Another holiday-time pint of view movie critique of “Quantum of Solace”, the latest James Bond turkey.
The clumsy and ostentatious title refers to our hero’s hard-won emotional release, fought out in a special digital effects studio. This is James “Another time, another place” Bond? Yes, and he’s worse than George Lazenby. He is seriously disturbed.
On the plus side, the opening title sequence is surprisingly stunning, with a dynamic Mercator map motif and, mercifully, a few female figures whose design recalls 1950s era European art photography—not surprising from a middle-aged Swiss director. This is a welcome relief from the direction of the playing card royalty featured in “Casino Royale”. The hip-hop song is infectious but not memorable. This Bond is based, for better and mostly worse, on scenery and special effects.
Another plus are the female leads. Unlike “Casino Royale”, where, unbelievably, the women were less interesting than the men, “Quantum of Solace” sports a wonderful pair of ladies: a sweetheart “girl next door” in Gemma Arterton and the high wattage bombshell, Olga Kurlyenko. Arterton’s so charming that her dalliance with the sour Daniel Craig fails to convince. Otherwise, she etches a distinct portrait in her couple minutes on screen, a good film actress. Olga’s character possesses a tragic background, a bit of nuance and much enjoyable screen time. An alpha female, she looks like a cross between Isabelle Adjani and former Bond vamp Sophie Marceau. In the laughably fake fight scenes, she manages to project real toughness, a bit like Linda Hamilton in Terminator 2. South America does indeed have a lot of green-eyed Russian beauties, so it’s inspired casting. The remaining actors are either retreads from “Casino Royale” or insipid new characters. “Quantum of Solace” hasn’t even a tiny fraction of the interest and sweep of “From Russia With Love” or “Thunderball”. (For a refreshing contrast, watch 2006′s “Miami Vice”.)
What inspired the creators to change Bond from an intelligent and glamorous hero to a sullen, bitter, whining bore? It’s startling. Better to ask how it beat previous Bond opening box office records. Yet it makes no sense: Daniel Craig wears a new Turnbull & Asser wardrobe every few hours, but shows no sign of being a unique or special person. Now he’s “human” and “normal”—like he’s in psychotherapy. We’re supposed to relate to him as a “construct”. Such tedium. So, why then the flawless clothes tricks? Can’t have it both ways; Sean Connery never did.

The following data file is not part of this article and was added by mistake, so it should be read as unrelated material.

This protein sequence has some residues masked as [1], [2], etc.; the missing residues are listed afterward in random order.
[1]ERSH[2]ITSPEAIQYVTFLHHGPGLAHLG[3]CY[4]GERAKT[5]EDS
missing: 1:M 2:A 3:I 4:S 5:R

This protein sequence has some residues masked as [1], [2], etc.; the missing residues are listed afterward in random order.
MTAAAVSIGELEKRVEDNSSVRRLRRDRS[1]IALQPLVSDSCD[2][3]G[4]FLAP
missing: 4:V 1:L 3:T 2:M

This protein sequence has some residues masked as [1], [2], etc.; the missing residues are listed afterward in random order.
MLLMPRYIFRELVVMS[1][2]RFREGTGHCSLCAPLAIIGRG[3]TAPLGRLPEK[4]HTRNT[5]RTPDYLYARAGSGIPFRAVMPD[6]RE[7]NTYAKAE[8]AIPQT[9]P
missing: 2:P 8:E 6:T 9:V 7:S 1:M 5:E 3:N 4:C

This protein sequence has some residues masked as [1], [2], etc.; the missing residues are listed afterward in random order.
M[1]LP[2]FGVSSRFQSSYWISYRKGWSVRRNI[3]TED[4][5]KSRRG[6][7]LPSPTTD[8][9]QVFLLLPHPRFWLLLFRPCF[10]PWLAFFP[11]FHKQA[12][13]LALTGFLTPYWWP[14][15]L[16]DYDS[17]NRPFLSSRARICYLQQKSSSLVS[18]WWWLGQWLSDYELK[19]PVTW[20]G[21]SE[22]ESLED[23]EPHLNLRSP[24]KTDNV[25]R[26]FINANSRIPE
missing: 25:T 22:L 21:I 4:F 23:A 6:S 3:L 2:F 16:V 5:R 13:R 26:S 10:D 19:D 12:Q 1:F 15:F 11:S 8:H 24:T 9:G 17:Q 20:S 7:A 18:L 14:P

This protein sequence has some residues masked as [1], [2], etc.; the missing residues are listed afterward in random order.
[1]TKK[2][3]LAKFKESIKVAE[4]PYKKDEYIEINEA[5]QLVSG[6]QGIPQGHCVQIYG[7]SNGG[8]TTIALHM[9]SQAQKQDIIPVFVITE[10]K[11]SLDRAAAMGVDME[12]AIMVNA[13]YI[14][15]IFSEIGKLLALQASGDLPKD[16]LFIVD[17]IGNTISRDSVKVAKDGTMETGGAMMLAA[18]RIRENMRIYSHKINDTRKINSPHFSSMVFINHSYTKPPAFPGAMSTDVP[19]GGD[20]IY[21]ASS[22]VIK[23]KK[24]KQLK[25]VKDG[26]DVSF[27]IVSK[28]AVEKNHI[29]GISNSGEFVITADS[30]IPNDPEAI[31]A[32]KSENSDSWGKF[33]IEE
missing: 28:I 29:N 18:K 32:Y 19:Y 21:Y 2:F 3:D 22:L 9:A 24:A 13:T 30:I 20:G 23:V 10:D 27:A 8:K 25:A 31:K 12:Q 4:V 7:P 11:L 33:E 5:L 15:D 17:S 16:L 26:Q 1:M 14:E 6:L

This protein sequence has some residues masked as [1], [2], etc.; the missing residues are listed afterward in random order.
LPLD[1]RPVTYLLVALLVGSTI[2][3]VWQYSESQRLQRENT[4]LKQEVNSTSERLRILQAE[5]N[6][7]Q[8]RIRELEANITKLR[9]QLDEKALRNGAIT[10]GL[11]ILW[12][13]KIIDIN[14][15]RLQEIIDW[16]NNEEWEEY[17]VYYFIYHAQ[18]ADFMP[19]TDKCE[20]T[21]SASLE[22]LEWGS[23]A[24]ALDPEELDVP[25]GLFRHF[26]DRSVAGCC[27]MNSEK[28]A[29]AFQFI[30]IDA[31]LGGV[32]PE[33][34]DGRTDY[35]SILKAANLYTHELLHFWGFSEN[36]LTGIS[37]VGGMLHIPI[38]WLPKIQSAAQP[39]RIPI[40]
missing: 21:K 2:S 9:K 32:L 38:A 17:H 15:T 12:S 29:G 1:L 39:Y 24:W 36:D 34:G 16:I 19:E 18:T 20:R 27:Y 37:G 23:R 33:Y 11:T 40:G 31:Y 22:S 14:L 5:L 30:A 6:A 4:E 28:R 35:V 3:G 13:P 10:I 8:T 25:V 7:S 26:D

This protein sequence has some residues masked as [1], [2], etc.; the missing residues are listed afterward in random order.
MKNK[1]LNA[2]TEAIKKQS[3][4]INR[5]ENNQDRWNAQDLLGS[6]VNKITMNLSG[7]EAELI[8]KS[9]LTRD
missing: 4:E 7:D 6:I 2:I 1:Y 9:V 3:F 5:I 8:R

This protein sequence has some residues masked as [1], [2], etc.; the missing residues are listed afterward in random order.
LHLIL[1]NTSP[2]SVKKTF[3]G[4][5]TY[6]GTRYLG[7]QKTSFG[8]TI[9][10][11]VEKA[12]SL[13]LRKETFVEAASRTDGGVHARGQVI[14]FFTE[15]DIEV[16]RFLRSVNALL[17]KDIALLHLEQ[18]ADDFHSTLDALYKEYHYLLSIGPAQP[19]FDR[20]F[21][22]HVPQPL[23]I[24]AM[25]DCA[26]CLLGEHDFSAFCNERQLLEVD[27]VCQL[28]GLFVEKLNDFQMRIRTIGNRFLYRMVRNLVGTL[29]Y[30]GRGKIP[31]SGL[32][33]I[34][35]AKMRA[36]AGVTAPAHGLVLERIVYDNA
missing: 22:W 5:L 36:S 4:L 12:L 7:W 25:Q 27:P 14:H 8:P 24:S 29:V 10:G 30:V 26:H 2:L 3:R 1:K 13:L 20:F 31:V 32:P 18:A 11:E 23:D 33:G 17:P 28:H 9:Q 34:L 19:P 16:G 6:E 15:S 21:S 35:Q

By these new personality-driven standards, Felix Leiter, played nicely by Jeffrey Wright, comes across as fascinating compared to Bond. One wishes to know more about him. Truly weird. It occurred to me, while viewing, that Bond might be the true villain here, in an unconscious slip by the filmmakers. Maybe Olga is the next Bond. Maybe Felix?
The water shortage plot device is shallow. Latin American military officers exploit helpless peasants. The fake ecologist bad guy is played weakly and his role has none of the crazed brilliance given to magnificent actors like Michael Lonsdale, Lotte Lenya and Gert Frobe. He isn’t even neurotic (maybe he’s the next Bond). Strangely, too, they take a serious villain from “Casino Royale”—Giancarlo Giannini—and make him not just a good guy, but a bit of a punk. What a waste of a great actor. The Bolivian peasants are treated in a shockingly superficial way, as if they were in a Swissair travelogue. The minimalist eco-resort in the climax is dull. The bad guys have neither ideas nor imagination—they’re just mean; killing them doesn’t matter. Speaking of devices, there are no gadgets. “Anti-tech” means that the hero “moves more sleekly”, as one reviewer praised it. It means also “anti-good”.
Has the Bond franchise left the male fantasy playing field to Marvel and DC? It seems so. Unless you’re 10 years old, costumed super heroes have no credibility, much less interest. They are completely unreal, which is their point. The traditional Bond fan dislikes them—look at the ridiculous “Iron Man”. Is the Bond fan now a young woman, dragged into the theater by Daniel Craig’s damaged allure? Is the great 60s British spy hero—the “anti-Quixote”—all played out? Perhaps Sean Connery was the exception to the rule—a pure man of action. Yet, nowadays, one would think that after 9/11, in a world with a freakishly tall, cave dwelling terrorist, and hi-tech Somali pirates grabbing gigantic freighters, the Bond team would do better than a severely depressed sprinter in a beautiful suit chasing a short nature freak.
Perhaps it’s the running. Men are running now. Running away from the New Jerusalem (some of them) or toward it (a rare few) or just in circles, like around a track. It’s the twilight of the baby boomers. “Boomerdammerung”. To paraphrase Frank Zappa, James Bond isn’t dead, he just smells funny.